“Where are you headed?”

This question was posed to me in Lent of 2015 at the front gate of my local military base. I was headed to the Friday Stations of the Cross and Soup Supper hosted by the CWOC. I was asked by the young Marine who was guarding the gate. It showed me how “different” I am when I no longer have a car with base stickers nor a military ID.

This question brought to mind the continual moving I did and most military families do during the career of the military member. It also reminds me that I am not doing that any more—the next time I make a major move it will be because I choose to due to getting my own place in town (the most likely of the three reasons); getting a job outside of my current area (have a job in the area I am happy with); or getting married.

This question also brings to mind what does the future hold for me? What is my plan? What are my goals in life?

To the first question—the answer is  I have no idea but in true military brat adventure style I look forward to finding out. As for my plan—teaching high schoolers or college students for the rest of my career; a husband and some kids would be nice but I am happy with where I am right now!

Now my goals are a little loftier—I plan on adding a certification to my teaching license (if I can ever pass the test!). After that I plan to go back to school (I am an education junkie apparently) for either a Theology Masters or a Sign Language Certification or perhaps but very unlikely a Phd.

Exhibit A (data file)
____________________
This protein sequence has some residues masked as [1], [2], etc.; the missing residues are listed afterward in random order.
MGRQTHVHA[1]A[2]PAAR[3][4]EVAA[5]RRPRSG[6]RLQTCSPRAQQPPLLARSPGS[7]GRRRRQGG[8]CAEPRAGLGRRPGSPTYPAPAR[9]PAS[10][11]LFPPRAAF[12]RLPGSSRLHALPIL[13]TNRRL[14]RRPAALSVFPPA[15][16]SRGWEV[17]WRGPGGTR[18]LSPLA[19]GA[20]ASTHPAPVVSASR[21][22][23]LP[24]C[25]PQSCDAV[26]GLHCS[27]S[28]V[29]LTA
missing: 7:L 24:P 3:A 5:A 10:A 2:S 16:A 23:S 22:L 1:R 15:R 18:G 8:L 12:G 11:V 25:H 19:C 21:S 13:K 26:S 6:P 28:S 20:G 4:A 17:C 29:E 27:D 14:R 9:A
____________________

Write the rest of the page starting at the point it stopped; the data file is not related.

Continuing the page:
As we journey through Lent, this question of “where are you headed?” takes on another perspective. Where is your spiritual journey taking you?  What is your next step?

I pray that my journey is taking me closer to God and closer to Heaven. These last few years have been testers and strengthen-ers of my faith. The more I learn about my faith the more I love my faith!


I am fluent….

“….in Army”—how my mom would finish that statement. Matter of fact, when I told her I was looking forward to the “96”, her response what “what?” When I explained that “96” is what the Marine Corps calls a four day weekend. Which gets me the following, “Well I am fluent in Army.”

That statement said it all—We become comfortable with our world the way it is. We learn the words and ways of that world becoming fluent in it. It is that fluency that makes it so comfortable for us. It the fluency that we can fall back on when times get tough; connects us to each other as fellow Army dependents; and gives a sense of community. It can be a separating factor—I can chat a million miles an hour about Army life and my civilian friends’ eyes glaze over. My comfort level with the Army specifically and the military in general as not minimized much in the years since my dad retired.

It is this comfort–this fluency that makes it so easy for me to say “Yes, I will be a Marine’s girlfriend.” Not because I think it will be glamorous because I know it will not be. Not because he looks Hot in his uniform especially those Blues—though he does!! Not because of a lot of other reasons, I could list—Rather because I know I can handle it and I know that I will be fine. I may not always feel like I am fluent—like I am competent but I know that I can with time, continued practice, and lots of prayer be the Women behind the Marine. Now with that comes a new community to become comfortable with; a new language to become fluent in.